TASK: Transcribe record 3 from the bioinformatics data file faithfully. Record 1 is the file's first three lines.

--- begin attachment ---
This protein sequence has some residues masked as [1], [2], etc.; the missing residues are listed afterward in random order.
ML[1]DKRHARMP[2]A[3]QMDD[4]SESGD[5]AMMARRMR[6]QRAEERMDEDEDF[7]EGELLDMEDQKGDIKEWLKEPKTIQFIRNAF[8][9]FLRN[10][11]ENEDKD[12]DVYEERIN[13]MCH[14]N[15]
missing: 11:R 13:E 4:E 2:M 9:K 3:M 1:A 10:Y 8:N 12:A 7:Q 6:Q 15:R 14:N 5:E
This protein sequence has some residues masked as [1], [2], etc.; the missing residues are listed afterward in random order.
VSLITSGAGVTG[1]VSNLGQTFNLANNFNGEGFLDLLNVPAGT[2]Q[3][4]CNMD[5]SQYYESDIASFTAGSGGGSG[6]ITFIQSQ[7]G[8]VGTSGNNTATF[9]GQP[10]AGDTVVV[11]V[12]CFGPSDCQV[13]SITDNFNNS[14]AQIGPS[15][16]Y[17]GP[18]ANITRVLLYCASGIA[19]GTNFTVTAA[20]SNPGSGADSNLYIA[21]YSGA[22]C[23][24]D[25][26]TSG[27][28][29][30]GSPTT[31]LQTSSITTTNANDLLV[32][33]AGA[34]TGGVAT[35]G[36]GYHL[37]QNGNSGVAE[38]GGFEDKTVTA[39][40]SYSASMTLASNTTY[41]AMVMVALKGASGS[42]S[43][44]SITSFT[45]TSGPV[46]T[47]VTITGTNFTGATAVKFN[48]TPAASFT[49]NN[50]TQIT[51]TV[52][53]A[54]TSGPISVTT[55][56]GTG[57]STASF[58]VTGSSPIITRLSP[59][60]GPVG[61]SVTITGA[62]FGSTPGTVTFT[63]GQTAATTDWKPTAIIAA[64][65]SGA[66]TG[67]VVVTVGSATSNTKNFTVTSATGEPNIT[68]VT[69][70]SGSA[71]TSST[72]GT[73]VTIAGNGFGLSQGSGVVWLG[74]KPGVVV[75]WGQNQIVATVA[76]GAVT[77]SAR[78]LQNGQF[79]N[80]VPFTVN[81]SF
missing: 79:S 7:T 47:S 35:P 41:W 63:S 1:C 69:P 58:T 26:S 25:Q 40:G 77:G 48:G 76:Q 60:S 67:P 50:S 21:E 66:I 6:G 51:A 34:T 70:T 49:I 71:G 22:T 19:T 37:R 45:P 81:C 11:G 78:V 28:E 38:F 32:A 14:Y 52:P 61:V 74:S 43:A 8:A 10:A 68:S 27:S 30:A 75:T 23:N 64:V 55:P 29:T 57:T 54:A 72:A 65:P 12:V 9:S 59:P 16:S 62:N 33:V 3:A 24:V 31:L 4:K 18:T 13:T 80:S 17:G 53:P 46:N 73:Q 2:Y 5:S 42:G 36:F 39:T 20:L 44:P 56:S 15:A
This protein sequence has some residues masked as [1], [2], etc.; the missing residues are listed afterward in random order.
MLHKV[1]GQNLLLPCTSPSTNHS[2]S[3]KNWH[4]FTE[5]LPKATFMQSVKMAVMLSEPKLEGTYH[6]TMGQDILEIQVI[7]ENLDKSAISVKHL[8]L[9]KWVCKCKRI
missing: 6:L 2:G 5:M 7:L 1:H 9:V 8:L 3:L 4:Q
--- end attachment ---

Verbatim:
This protein sequence has some residues masked as [1], [2], etc.; the missing residues are listed afterward in random order.
MLHKV[1]GQNLLLPCTSPSTNHS[2]S[3]KNWH[4]FTE[5]LPKATFMQSVKMAVMLSEPKLEGTYH[6]TMGQDILEIQVI[7]ENLDKSAISVKHL[8]L[9]KWVCKCKRI
missing: 6:L 2:G 5:M 7:L 1:H 9:V 8:L 3:L 4:Q